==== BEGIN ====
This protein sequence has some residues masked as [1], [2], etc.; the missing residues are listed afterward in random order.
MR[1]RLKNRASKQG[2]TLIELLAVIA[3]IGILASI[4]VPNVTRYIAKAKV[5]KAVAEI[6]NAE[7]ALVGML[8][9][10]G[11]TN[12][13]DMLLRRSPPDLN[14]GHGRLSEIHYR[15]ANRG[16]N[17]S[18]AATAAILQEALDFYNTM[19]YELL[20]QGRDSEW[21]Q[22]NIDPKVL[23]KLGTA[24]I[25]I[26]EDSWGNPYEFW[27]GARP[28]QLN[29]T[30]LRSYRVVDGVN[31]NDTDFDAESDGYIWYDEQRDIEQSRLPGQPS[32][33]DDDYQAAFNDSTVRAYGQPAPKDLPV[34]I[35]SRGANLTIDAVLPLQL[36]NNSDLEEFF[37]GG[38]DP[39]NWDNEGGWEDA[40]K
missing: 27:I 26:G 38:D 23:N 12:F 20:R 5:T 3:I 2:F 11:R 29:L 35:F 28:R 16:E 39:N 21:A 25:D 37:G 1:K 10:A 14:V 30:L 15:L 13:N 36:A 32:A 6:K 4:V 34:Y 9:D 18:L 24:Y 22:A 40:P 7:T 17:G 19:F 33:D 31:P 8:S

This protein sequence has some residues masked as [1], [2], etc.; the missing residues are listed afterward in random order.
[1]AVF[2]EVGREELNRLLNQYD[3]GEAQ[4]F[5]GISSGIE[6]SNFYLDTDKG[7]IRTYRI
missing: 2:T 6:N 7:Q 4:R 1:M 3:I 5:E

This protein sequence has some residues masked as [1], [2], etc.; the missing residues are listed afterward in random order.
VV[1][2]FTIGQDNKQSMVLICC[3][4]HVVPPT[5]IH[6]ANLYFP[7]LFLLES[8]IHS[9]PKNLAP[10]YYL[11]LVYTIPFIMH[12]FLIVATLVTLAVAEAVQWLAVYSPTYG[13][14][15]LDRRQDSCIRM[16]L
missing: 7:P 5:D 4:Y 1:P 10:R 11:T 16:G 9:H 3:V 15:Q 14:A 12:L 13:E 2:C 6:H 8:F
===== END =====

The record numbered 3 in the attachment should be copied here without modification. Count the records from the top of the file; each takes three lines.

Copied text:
This protein sequence has some residues masked as [1], [2], etc.; the missing residues are listed afterward in random order.
VV[1][2]FTIGQDNKQSMVLICC[3][4]HVVPPT[5]IH[6]ANLYFP[7]LFLLES[8]IHS[9]PKNLAP[10]YYL[11]LVYTIPFIMH[12]FLIVATLVTLAVAEAVQWLAVYSPTYG[13][14][15]LDRRQDSCIRM[16]L
missing: 7:P 5:D 4:Y 1:P 10:R 11:T 16:G 9:H 3:V 15:Q 14:A 12:L 13:E 2:C 6:H 8:F